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” Is this it? Is this where the fish are? “

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“What the…are the fish here?”

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“Umm…how do I get to the fish?”

Shearwaters can appear anywhere on the streets of Kaikoura on nights during March and April. Confused and naive of the world beyond their burrow, they sit quietly on the ground and ponder their next move, many less than 100m from the ocean. Some sustain injuries in collisions with structures on the way down, and once on the ground they are sitting ducks for prowling cats or speeding vehicles, but many can be rescued and released out at sea. A special army of local volunteers is out looking for them, very late at night and very early in the morning.  These are the Hutton’s Heroes.

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A crash-landed Hutton’s Shearwater is carefully picked up from the ground

The coordinated efforts of the Hutton’s Shearwater Charitable Trust, Department of Conservation, a research team from University of Canterbury, Encounter Kaikoura, and many local volunteers, mean that a large number of these crash-landed birds will be rescued. By walking or driving the streets after dark, any grounded shearwaters that are spotted are gently picked up and placed in suitable container (ironically, cat carry boxes are perfect) to be transferred to the Hutton’s Hub.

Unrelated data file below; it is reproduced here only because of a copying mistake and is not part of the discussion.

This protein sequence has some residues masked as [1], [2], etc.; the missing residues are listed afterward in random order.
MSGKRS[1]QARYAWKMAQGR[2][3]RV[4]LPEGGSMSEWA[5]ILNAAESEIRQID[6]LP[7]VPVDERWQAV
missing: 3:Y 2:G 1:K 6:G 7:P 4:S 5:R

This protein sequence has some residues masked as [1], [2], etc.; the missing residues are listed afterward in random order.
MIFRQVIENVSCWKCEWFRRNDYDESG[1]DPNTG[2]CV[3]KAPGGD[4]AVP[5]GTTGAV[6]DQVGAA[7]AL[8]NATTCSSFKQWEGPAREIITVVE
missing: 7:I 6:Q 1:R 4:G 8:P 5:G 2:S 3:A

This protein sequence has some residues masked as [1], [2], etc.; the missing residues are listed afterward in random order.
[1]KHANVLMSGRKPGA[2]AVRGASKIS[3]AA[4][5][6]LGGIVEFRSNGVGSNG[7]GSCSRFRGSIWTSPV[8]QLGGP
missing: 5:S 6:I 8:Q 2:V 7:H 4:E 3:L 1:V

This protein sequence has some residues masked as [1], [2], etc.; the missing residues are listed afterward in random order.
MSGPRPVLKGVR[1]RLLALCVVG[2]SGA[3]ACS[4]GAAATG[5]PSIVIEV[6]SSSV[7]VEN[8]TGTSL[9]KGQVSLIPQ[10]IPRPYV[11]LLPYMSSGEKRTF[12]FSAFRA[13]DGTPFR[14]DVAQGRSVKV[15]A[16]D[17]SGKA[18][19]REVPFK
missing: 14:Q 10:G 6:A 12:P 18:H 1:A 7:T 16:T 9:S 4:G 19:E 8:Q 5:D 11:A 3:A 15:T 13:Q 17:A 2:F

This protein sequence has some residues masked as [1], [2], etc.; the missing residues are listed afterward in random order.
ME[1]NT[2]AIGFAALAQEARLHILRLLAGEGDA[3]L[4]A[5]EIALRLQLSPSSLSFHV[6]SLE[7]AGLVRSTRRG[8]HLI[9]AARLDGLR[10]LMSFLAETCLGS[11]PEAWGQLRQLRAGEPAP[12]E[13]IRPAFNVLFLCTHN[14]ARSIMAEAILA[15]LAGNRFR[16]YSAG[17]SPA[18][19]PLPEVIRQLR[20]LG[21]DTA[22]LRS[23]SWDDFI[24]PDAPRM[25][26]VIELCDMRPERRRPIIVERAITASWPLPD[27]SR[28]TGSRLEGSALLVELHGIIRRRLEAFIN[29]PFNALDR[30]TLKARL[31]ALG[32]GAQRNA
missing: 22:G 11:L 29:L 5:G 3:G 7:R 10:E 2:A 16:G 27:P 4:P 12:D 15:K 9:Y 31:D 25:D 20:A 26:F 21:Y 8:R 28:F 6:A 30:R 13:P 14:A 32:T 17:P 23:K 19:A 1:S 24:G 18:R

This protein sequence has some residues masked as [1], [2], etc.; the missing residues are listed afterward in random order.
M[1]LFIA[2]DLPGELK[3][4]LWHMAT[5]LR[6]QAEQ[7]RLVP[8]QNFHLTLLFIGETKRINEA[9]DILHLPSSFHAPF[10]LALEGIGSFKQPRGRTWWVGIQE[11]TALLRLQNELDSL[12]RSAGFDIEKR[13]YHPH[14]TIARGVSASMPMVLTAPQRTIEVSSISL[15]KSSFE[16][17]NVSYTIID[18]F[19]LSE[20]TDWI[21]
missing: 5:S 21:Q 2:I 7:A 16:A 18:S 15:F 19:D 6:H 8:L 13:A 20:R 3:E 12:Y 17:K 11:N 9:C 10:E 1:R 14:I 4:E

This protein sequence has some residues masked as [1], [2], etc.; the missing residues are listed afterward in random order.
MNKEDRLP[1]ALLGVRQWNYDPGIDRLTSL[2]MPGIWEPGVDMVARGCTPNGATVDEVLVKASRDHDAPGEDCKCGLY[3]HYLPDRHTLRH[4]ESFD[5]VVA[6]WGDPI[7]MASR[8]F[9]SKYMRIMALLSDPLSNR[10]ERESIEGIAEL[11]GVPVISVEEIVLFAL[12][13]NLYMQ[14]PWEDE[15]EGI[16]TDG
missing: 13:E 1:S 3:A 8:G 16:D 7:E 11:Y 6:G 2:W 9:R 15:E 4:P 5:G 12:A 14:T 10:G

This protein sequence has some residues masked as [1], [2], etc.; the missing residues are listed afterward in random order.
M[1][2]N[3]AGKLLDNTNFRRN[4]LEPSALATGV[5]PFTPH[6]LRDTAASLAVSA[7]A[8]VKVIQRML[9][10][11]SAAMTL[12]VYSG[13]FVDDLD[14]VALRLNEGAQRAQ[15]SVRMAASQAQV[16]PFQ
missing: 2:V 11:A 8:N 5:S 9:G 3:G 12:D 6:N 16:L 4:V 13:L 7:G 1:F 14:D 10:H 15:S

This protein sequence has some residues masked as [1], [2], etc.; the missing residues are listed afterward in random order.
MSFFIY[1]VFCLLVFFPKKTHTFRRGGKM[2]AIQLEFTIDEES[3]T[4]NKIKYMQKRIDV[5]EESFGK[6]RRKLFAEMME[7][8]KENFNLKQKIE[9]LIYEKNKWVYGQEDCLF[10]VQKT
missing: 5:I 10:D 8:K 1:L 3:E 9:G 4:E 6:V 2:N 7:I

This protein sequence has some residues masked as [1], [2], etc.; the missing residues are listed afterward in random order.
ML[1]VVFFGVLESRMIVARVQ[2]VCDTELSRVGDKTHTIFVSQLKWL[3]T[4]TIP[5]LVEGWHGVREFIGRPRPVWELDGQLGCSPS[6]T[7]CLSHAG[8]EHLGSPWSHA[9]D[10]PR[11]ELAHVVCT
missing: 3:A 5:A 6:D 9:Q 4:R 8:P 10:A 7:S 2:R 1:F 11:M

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Checking in to the Hutton’s Hotel

Once at the Hub, shearwaters are placed into the individual compartments of the purpose-built Hutton’s Hotel – a holding station for shearwaters to rest in until they can be processed. Finders log the details of the shearwaters’ locations to assist the research team’s study of the crash-landing phenomenon and its association with street lights and other factors.  Birds are banded and measured before being released to the ocean, many getting a free headstart courtesy of Albatross Encounter.

No one is quite sure exactly how and why the Hutton’s Shearwaters come to crash-land where they do, though it’s understood that their attraction to lights is the biggest factor. More birds are found in brightly lit areas, but is this just where it is easier for people to find them?

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Hutton’s eye view: from the mountains looking towards the ocean, Kaikoura’s lights line the bay

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Hutton’s eye view: circling over Kaikoura, Torquay Street, the Esplanade and Beach Road stand out as rivers of light.